I was born persnickety. It’s a good thing, too, for my chosen career is working with words every day, striving to get things right. Most days I fill this role as an editor, but some days I wear the fact-checking hunting cap instead: same goals, different job.
It’s an integral part of the work of editing, but it makes many editors anxious—especially when they’re not sure how the client will respond. Here is what PEN member Janet Bridgland had to say about her personal strategy.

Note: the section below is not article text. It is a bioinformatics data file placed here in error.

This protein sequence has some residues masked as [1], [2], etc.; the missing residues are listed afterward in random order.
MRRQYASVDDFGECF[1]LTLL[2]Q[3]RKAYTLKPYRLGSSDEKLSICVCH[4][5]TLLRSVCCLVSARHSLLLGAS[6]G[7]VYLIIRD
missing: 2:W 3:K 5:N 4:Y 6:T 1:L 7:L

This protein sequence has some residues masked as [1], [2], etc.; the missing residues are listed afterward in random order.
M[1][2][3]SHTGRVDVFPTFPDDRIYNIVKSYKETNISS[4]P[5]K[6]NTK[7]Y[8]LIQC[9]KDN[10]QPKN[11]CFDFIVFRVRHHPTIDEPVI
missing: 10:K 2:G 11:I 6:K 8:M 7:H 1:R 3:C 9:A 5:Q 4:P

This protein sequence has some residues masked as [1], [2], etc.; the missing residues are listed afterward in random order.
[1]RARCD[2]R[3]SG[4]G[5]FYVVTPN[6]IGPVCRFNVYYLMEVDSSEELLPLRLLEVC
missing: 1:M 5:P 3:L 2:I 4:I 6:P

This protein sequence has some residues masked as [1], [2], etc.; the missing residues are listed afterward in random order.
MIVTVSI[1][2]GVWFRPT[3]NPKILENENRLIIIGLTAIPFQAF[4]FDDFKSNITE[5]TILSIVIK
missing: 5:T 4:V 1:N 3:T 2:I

In my professional life, I work on technical materials in subjects like renewable energy, toxicology, and finance—areas in which accuracy and precision of language are critical.
Last year, I had the pleasure of copyediting a book by a local musician. Just before the book was going to print, a well-known author, who was an acquaintance of the musician, submitted a blurb to be included in the book.
Although a spell-checker is no substitute for proper editing, it’s a helpful tool for any freelancer.